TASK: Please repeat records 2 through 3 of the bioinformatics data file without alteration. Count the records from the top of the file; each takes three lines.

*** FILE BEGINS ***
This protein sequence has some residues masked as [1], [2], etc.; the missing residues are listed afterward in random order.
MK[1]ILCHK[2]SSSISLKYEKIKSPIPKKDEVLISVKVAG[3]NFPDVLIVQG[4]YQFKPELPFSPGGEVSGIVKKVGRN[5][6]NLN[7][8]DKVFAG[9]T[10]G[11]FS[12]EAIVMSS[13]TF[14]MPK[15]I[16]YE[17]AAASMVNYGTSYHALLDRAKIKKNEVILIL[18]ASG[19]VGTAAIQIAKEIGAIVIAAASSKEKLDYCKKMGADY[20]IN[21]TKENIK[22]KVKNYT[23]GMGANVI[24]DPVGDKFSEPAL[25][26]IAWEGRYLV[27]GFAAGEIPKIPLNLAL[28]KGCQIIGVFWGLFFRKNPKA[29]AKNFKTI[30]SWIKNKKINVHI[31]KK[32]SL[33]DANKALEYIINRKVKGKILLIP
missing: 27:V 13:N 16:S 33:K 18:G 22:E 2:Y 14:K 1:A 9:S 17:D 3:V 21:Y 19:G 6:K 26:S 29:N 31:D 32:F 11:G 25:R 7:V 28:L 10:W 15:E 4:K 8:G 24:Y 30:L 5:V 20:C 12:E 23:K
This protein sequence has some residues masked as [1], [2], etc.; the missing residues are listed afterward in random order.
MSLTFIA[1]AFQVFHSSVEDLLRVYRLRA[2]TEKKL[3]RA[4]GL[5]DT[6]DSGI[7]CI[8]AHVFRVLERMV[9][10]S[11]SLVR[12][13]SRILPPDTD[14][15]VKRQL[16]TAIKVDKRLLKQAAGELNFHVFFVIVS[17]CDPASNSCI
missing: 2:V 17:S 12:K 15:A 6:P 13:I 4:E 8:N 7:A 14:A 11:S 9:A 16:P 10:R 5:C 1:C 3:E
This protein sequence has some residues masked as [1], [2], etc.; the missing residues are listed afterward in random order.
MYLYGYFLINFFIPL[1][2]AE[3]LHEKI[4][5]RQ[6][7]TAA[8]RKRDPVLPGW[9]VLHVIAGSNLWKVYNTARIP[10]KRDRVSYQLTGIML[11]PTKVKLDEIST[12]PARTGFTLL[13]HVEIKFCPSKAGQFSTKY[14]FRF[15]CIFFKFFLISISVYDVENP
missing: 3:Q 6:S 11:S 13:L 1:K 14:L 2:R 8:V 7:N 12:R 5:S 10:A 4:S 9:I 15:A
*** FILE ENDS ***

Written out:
This protein sequence has some residues masked as [1], [2], etc.; the missing residues are listed afterward in random order.
MSLTFIA[1]AFQVFHSSVEDLLRVYRLRA[2]TEKKL[3]RA[4]GL[5]DT[6]DSGI[7]CI[8]AHVFRVLERMV[9][10]S[11]SLVR[12][13]SRILPPDTD[14][15]VKRQL[16]TAIKVDKRLLKQAAGELNFHVFFVIVS[17]CDPASNSCI
missing: 2:V 17:S 12:K 15:A 6:P 13:I 4:E 8:N 7:A 14:A 11:S 9:A 16:P 10:R 5:C 1:C 3:E
This protein sequence has some residues masked as [1], [2], etc.; the missing residues are listed afterward in random order.
MYLYGYFLINFFIPL[1][2]AE[3]LHEKI[4][5]RQ[6][7]TAA[8]RKRDPVLPGW[9]VLHVIAGSNLWKVYNTARIP[10]KRDRVSYQLTGIML[11]PTKVKLDEIST[12]PARTGFTLL[13]HVEIKFCPSKAGQFSTKY[14]FRF[15]CIFFKFFLISISVYDVENP
missing: 3:Q 6:S 11:S 13:L 1:K 14:L 2:R 8:V 7:N 12:R 5:S 10:A 4:S 9:I 15:A